Casket Sales Drop, Low Timber Supply

Some funeral homes are even contemplating closing down business temporarily.
12 Apr 2020 11:33
Casket Sales Drop, Low Timber Supply
Funeral home services are hoping that hardware stores have adequate stock of timber for construction of caskets.

The sale of caskets have dropped because of uncertainty over the supply of timber from hardware stores.

Some funeral homes are even contemplating closing down business temporarily.

And one funeral home says customers are even asking for discount on services.

A1 Funeral Services

Sajjana Nand of A1 Funeral Services has run his business for the past 11 years.

Casket sales dropped since Fiji reported its first case of coronavirus (COVID-19), he said.

“Last week, I had to credit $500 worth of timber from a timber company to build the six caskets.

“My business was already down.

“In my last sale, I sold a casket for $300.”

He said business operations were compounded by the restriction imposed on the operation of certain business services.

He said he had to lay off a casual labourer who assisted him.

“Now it’s just me and sometimes my daughter helps out.

“I have not paid my rent for the past two months.

A1 Funeral Services is located at Toorak Road, Suva.

Dominion Funerals

Dominion Funerals, which opened in 2007, said the dynamics of funeral services had changed since coronavirus (COVID-19)

The company employs five people and has not laid off any of them.

Director Joshua Chand said families opted to take the body of the deceased straight to the burial site rather than going home.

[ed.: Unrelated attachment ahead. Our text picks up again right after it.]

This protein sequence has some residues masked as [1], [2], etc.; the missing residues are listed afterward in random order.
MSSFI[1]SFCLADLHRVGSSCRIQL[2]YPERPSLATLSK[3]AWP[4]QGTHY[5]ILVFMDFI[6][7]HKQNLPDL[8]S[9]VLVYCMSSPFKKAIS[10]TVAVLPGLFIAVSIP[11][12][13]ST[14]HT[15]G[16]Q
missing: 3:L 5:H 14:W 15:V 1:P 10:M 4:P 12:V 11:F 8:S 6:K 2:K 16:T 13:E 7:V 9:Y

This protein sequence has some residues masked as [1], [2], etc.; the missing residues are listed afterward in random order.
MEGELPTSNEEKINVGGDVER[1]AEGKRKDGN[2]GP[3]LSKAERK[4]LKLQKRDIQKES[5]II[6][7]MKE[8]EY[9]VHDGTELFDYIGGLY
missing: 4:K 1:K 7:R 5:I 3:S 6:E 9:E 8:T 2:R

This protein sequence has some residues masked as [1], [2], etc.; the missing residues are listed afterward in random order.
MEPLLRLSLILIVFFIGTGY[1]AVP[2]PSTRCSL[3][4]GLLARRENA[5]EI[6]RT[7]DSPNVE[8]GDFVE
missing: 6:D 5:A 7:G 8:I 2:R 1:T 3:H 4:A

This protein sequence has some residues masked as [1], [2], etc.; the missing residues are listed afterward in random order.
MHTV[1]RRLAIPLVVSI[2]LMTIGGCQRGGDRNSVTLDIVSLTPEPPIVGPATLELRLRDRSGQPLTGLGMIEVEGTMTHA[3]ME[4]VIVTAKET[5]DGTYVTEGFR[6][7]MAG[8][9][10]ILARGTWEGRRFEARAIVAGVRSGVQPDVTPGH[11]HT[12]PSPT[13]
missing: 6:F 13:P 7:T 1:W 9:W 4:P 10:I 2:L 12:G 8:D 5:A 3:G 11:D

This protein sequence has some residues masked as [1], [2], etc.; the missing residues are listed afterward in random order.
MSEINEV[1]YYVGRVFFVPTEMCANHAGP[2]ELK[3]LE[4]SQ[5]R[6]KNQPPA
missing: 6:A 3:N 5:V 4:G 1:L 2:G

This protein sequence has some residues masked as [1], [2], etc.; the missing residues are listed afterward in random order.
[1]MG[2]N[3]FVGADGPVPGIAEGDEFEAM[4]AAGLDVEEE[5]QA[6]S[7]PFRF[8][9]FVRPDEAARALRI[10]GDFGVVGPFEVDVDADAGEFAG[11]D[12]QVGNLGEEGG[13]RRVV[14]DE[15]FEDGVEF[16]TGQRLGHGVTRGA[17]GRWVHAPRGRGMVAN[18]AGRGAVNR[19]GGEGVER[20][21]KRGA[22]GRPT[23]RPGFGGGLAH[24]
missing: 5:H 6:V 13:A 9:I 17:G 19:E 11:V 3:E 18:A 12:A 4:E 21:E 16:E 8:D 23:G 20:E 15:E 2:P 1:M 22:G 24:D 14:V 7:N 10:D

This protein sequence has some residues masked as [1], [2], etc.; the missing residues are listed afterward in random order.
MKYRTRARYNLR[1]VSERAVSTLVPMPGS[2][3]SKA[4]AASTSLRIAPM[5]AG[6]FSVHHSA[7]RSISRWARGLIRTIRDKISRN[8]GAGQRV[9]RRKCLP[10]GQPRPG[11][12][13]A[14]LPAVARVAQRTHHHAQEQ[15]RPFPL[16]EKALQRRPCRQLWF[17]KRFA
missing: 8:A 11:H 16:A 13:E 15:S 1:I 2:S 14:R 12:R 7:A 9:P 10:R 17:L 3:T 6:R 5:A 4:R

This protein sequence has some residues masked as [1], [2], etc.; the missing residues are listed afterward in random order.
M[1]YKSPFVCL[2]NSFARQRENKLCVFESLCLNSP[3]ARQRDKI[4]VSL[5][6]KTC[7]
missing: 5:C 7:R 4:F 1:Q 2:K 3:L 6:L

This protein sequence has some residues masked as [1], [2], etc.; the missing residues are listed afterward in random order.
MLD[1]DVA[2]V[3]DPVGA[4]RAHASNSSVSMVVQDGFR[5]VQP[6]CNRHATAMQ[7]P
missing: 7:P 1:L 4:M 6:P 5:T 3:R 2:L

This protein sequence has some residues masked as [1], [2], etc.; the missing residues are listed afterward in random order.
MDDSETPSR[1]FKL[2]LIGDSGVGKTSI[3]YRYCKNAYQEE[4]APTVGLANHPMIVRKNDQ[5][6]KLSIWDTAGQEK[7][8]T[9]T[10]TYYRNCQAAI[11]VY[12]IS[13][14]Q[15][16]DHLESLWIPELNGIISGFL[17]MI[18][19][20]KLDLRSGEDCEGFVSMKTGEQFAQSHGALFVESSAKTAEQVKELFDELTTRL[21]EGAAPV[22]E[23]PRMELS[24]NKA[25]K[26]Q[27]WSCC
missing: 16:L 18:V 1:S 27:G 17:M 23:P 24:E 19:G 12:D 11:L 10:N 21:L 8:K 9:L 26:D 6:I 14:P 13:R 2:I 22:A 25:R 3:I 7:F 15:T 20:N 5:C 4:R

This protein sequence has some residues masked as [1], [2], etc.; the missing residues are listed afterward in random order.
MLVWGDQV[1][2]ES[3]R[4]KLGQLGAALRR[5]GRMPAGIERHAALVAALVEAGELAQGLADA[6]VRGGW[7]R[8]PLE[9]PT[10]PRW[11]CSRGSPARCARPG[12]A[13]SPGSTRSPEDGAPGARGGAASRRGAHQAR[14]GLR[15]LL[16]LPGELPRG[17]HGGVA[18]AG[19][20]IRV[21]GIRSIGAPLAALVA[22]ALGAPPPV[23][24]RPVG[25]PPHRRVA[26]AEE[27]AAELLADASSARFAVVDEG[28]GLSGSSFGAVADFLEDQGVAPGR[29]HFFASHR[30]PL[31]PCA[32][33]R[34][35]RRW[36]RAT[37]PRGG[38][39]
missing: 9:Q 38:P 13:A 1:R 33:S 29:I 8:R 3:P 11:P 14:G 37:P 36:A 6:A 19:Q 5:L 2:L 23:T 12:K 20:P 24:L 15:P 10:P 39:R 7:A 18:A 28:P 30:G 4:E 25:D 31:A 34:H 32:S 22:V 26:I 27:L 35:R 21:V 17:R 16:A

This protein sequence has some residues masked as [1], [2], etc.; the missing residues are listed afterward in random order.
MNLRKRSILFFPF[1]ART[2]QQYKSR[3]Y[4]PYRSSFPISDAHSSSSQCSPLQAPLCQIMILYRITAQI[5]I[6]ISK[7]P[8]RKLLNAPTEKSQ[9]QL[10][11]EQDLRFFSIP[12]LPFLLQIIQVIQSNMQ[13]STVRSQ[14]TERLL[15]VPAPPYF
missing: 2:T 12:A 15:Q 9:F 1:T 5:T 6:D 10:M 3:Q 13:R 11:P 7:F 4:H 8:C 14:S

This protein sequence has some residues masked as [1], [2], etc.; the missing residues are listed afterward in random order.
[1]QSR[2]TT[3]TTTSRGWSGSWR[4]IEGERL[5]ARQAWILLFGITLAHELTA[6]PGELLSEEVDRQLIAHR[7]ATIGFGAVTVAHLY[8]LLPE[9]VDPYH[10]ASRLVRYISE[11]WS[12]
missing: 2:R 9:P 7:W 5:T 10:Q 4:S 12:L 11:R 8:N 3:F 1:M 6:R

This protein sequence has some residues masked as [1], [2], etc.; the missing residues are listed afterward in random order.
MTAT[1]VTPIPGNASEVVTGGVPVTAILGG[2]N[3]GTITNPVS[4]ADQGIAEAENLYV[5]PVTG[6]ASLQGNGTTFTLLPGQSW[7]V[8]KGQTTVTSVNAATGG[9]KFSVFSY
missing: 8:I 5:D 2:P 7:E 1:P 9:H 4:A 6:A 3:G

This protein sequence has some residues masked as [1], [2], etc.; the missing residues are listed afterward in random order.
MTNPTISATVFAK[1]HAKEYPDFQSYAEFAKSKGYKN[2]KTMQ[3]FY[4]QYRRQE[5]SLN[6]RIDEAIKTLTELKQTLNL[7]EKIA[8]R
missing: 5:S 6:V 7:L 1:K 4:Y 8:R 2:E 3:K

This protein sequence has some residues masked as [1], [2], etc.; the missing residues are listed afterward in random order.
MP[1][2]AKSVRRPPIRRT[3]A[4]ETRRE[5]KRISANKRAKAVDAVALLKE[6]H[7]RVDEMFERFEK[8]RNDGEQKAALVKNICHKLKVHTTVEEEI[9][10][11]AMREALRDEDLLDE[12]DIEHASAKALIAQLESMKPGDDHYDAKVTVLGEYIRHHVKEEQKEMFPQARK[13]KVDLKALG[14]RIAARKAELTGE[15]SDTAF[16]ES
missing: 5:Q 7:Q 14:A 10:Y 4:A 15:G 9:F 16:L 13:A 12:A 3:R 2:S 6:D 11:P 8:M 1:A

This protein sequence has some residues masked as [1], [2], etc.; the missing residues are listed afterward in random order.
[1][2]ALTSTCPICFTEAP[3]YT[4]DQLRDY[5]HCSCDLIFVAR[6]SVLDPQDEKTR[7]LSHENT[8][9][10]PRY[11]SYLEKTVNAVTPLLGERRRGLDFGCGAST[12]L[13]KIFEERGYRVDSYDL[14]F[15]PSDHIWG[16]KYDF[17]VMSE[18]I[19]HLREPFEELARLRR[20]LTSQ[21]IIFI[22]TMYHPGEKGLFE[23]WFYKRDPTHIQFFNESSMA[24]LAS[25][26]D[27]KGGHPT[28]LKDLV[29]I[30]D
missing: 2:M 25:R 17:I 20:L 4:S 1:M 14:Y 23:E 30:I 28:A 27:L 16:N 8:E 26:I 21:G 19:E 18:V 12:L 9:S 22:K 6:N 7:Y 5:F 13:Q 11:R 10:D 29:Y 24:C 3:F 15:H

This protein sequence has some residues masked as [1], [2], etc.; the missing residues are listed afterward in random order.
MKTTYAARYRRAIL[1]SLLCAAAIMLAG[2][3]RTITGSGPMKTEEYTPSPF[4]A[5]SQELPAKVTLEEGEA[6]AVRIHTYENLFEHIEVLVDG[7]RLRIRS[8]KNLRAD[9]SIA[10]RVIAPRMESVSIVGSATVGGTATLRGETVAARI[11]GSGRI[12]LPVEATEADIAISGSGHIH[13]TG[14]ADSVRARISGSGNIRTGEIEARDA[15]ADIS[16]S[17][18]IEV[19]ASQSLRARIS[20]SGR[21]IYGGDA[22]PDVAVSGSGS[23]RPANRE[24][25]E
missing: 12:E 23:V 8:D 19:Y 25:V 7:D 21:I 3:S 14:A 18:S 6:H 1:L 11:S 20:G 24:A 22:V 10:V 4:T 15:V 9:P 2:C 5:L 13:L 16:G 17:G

“That means, no one is hiring our hearse.”

Mr Nand said timber supply was not a concern for them.

“There might be some delays in supply and stock may run out, although at the moment thats not the case for us.”

“There is no more having two to three days of family gatherings when someone dies.”

Mr Nand said hearse drivers must have a shower after every casket is delivered.

“Before coronavirus (COVID-19) sales was good, because relatives of the deceased would travel from abroad to splash money at funeral gatherings.

“In that way, we were able to make a profit.”

Tugi Funeral Homes

Tugi Funeral Homes director Simione Tugi said business had halted because of resriction of movement following coronavirus (COVID-19) pandemic in Fiji.

The Nadi-based family-run business would have four funerals a week, before coronavirus (COVID-19).

“It was good business then.”

The same can’t be said now, Mr Tugi pointed out.

“Depending on the model of the casket, on average we would charge $800 for a casket.

“If we get four funeral bookings in a week that would rake in about $3200.”

Mr Tugi said the funeral home provided additional services such as casket spraying and hiring of the hearse, to generate additional revenue for the company.

“That in itself would come up to $4000, which would be very good for the business.”

Mr Tui said customers were also asking for discounts.

“We can no longer stick to the normal prices that we have because we understand.

“We drop our prices sometimes and it is really hard to make profits.

“Fortunately, we already had our stock of timber for casket construction.

“We have been running this business for the past nine years.

Dignified cremations

Managing director Maurice Ruggiero said the coronavirus (COVID-19) pandemic has had no impact to the business

“Business as usual.

“People pass away just like before people, still need to be buried or cremated but there has not been any difference now.

“Our business operates on bookings, people are being told not to gather in mass gatherings so funeral homes do not operate as they used.

“It’s not like restaurants where they had to close down, for Dignified Cremations we remain open,” he said.


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